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What Made The ‘World’ Great?
It exposed corruption. It hired drunks. Good writing was rewarded. No wonder every newspaperman wanted to work there.
October/november 1982 | Volume 33, Issue 6
Pulitzer never did get on with Theodore Roosevelt, especially after disclosing on one occasion that TR had accepted a $125,000 campaign contribution from J. P. Morgan and similar donations from other financiers. Things came to a head when the World learned that the federal government was buying at face value forty million dollars of securities of the defunct French company that had started the Panama Canal. Insiders, who had bought a large block of the shares cheaply, profited hugely when these were redeemed at face value. Arhong those insiders, the World suggested (without solid proof), were President Roosevelt’s brotherin-law, Douglas Robinson, and President-to-be William Howard Taft’s brother Charles. On his last day in office.TR, in a rage, ordered a criminal libel action against the World under an obscure 1825 statute to “Protect the Harbor Defense from Malicious Injury.” Pulitzer replied, “ The World will not be muzzled!” It was a two-year battle before a federal judge quashed the case, and the Supreme Court further ruled that the President has no power to bring such actions.
Pulitzer died on October 29,1911, of a heart attack aboard his yacht while one of his secretaries was reading to him from a biography of Louis XI. His last words were whispered in German: “Softly, very softly.”
A generous but demanding and critical father, Pulitzer had fought endlessly with his two eldest sons, Ralph, age thirty-two at his father’s death, and Joseph, Jr., twenty-six, reserving his uncritical love for sixteen-year-old Herbert, born after Pulitzer went blind. To the family’s astonishment, the will disposed of the World by leaving 60 percent of the stock to Herbert; 20 percent to Ralph, who was now to take his father’s place as editor of the World ; 10 percent to Joseph, Jr.; and the final 10 percent to be divided among deserving employees. Pulitzer stipulated that the World was to be carried on as a public trust, like the Pulitzer Prizes he had established and the Columbia University School of Journalism. “I particularly enjoin upon my sons and my descendants,” the will read, “the duty of preserving, perfecting and perpetuating The World … as a public institution, from motives higher than mere gain. ”
Joseph, Jr., went off at once to St. Louis, where, with the aid of O. K. Bovard, whom he took along as his managing editor, he made the Post-Dispatch one of the best, most influential, and profitable papers in the United States. Ralph, an able but mild-mannered editor, lacked the temperament to carry on his father’s fiercely aggressive policies. Nevertheless, as Jim Barrett said, recalling his arrival from Denver in 1912, “One could see how the World set the pace and dominated the metropolitan press. On every story it was the World man who commanded greatest attention and respect.”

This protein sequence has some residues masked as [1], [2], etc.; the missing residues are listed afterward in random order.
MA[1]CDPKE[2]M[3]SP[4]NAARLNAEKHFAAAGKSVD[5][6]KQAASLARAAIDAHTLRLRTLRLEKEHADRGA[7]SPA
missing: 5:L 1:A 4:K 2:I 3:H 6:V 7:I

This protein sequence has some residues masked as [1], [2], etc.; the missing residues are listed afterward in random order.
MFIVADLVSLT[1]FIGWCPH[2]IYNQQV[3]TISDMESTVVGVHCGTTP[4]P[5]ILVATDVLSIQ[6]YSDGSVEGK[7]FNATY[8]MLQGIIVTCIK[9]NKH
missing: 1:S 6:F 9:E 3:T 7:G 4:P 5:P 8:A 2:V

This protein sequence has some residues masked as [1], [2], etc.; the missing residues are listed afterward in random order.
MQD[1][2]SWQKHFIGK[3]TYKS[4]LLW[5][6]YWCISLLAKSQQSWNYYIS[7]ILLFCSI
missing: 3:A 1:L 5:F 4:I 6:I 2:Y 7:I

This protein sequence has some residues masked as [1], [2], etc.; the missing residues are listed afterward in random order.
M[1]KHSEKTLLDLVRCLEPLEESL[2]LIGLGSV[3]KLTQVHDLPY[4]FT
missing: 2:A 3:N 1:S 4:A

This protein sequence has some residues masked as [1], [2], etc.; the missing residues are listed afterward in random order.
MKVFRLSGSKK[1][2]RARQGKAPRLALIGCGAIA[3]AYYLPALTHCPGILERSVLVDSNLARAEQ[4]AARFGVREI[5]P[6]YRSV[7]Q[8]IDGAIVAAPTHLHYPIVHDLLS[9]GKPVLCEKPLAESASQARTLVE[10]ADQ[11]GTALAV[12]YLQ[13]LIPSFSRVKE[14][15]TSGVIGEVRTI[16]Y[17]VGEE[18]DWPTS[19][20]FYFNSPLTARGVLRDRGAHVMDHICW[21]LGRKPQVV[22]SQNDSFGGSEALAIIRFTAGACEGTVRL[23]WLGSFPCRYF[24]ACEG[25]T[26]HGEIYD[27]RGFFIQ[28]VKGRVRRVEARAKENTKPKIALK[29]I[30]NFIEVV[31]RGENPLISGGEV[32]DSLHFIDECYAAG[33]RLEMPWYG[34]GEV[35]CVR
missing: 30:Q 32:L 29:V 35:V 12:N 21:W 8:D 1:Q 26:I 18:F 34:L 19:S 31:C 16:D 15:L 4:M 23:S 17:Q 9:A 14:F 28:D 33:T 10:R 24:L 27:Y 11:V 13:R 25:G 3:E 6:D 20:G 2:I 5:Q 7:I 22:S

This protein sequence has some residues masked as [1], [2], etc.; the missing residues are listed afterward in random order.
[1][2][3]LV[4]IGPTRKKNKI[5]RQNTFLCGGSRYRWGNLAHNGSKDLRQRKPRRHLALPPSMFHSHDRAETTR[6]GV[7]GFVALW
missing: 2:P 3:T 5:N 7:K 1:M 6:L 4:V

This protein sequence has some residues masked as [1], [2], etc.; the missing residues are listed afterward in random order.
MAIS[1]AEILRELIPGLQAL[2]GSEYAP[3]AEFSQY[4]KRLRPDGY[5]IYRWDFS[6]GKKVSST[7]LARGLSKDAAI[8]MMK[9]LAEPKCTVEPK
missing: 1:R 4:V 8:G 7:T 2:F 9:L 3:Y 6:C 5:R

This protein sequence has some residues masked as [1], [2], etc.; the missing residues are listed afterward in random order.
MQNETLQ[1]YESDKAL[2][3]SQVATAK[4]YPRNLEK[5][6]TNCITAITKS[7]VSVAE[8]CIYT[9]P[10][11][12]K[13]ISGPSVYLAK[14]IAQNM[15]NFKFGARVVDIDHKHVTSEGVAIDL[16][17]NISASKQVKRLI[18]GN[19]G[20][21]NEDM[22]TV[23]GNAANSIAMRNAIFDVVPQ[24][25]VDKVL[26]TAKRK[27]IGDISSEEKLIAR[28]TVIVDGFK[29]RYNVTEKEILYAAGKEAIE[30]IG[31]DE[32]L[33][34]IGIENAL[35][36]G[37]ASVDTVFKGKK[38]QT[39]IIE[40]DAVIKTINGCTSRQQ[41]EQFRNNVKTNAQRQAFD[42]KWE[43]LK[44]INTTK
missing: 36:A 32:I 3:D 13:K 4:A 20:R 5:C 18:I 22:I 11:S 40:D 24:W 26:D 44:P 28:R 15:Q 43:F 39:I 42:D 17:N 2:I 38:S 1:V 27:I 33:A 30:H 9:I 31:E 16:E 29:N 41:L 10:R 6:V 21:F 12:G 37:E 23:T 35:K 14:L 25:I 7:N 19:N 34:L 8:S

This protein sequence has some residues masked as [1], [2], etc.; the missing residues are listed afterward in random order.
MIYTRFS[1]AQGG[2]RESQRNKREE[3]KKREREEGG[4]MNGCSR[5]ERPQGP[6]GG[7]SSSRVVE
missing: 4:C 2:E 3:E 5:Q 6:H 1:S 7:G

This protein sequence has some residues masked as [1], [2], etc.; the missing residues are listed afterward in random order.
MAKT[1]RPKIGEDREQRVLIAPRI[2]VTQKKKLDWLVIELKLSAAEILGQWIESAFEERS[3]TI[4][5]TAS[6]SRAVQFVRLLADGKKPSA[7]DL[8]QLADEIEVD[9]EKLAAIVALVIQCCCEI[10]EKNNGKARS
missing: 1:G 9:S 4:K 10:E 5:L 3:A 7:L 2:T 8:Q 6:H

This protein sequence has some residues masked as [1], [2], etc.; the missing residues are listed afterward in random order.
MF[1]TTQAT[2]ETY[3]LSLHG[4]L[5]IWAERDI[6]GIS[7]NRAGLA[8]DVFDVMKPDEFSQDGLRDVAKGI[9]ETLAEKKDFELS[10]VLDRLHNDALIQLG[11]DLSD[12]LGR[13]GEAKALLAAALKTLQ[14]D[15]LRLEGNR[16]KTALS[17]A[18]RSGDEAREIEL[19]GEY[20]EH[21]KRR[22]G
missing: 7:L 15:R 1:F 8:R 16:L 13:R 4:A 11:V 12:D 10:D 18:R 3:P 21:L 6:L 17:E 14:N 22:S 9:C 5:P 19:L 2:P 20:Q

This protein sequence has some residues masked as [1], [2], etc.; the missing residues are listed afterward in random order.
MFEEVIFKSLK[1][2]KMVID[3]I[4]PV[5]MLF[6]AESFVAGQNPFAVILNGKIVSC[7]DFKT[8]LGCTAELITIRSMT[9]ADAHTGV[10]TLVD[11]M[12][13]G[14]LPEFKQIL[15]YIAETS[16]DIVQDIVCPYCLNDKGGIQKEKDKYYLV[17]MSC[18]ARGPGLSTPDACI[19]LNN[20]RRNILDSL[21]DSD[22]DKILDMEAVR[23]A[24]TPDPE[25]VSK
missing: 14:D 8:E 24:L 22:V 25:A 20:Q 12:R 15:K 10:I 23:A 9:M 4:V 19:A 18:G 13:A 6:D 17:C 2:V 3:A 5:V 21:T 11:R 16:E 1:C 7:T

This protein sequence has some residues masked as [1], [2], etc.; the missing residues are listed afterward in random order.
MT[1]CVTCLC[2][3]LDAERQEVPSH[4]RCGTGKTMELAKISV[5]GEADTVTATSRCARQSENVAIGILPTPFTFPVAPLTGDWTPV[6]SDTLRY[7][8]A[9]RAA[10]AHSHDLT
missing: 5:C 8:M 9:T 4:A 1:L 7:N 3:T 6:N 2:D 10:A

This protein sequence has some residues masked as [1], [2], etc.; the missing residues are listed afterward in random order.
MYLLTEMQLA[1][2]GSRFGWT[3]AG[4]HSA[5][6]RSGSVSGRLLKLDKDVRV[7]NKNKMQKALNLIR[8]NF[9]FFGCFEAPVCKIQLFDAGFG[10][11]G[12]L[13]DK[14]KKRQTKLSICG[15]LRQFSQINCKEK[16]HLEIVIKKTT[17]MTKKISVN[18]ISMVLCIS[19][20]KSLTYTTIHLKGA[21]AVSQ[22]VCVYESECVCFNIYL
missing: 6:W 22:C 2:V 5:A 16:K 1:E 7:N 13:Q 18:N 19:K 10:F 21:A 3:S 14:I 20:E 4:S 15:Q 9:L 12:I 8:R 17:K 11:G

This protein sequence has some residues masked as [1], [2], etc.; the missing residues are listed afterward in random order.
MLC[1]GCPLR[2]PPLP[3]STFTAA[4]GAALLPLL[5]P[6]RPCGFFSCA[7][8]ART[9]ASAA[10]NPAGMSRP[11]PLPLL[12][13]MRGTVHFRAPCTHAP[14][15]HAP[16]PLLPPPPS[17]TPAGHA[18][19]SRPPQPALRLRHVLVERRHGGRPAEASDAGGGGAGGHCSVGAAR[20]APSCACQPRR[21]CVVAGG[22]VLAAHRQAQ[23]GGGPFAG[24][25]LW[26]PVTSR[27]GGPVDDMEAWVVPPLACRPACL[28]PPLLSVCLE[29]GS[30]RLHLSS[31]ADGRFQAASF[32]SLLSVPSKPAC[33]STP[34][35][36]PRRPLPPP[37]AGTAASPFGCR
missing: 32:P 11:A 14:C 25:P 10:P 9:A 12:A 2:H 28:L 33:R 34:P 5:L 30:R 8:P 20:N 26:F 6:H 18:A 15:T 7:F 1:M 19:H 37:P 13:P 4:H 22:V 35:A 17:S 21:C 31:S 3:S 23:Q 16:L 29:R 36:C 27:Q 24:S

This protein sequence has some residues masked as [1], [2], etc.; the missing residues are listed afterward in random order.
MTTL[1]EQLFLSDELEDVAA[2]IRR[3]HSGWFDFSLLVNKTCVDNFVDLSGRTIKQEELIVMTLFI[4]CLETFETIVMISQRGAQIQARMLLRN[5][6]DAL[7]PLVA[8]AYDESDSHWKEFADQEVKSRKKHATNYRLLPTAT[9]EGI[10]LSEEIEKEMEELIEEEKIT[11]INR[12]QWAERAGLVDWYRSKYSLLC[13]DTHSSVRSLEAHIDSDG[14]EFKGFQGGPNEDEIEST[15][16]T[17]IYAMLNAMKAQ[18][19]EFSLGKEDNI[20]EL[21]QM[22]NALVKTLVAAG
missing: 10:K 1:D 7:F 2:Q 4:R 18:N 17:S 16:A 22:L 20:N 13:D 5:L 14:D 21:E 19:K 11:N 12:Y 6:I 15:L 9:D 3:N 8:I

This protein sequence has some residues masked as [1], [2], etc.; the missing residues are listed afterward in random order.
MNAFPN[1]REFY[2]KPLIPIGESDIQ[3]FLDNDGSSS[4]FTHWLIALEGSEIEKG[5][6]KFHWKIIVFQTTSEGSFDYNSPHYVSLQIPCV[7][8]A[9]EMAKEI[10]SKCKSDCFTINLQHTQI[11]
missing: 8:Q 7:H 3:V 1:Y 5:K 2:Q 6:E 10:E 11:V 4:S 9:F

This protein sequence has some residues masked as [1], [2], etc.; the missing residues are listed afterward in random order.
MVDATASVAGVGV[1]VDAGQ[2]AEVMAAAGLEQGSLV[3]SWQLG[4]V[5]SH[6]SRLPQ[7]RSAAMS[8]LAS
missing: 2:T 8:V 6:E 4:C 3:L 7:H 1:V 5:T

In that same year and out of Pulitzer’s own original turf, St. Louis, came a young man of exactly his height, with the same Roman nose and Grecian head, and enough of a resemblance to perpetuate the legend—unfounded—that he was a natural son of Pulitzer, come to save the kingdom.
Herbert Bayard Swope at once became the World ’s spectacular star reporter. On any major story, Swope would not only get all the information the other reporters did but a great deal more besides. He had an uncanny ability to charm people into telling him more than they intended and sometimes into doing more than could have been expected.
In July of 1922 he induced a Broadway gambler, Herman Rosenthal, to give the World an affidavit charging extortions by police officials, one of whom—Lt. Charles Becker of the Broadway precinct—had even forced his way, Rosenthal said, into his business as a 20 percent partner.
Next Swope took charge of the somewhat slothful district attorney, Charles Whitman, and got him to open a grand-jury inquiry. During the early morning of July 16, a day before Rosenthal was to testify, he was called out of the Hotel Metropole and was shot dead at close range by four men who fled in a gray car. Some witnesses noted the license plates. Within an hour Swope was at Whitman’s home, shaking him awake and hauling him to the police station, where Swope wrote a statement for Whitman to the effect: “I accuse the Police Department of New York of this murder.”
Next Swope rounded up a covey of Broadway gamblers who swore Becker had ordered Rosenthal’s murder. The four gunmen were traced, found, and went down in New York history under their business names of Gyp the Blood, Lefty Louie, Whitey Lewis, and Dago Frank.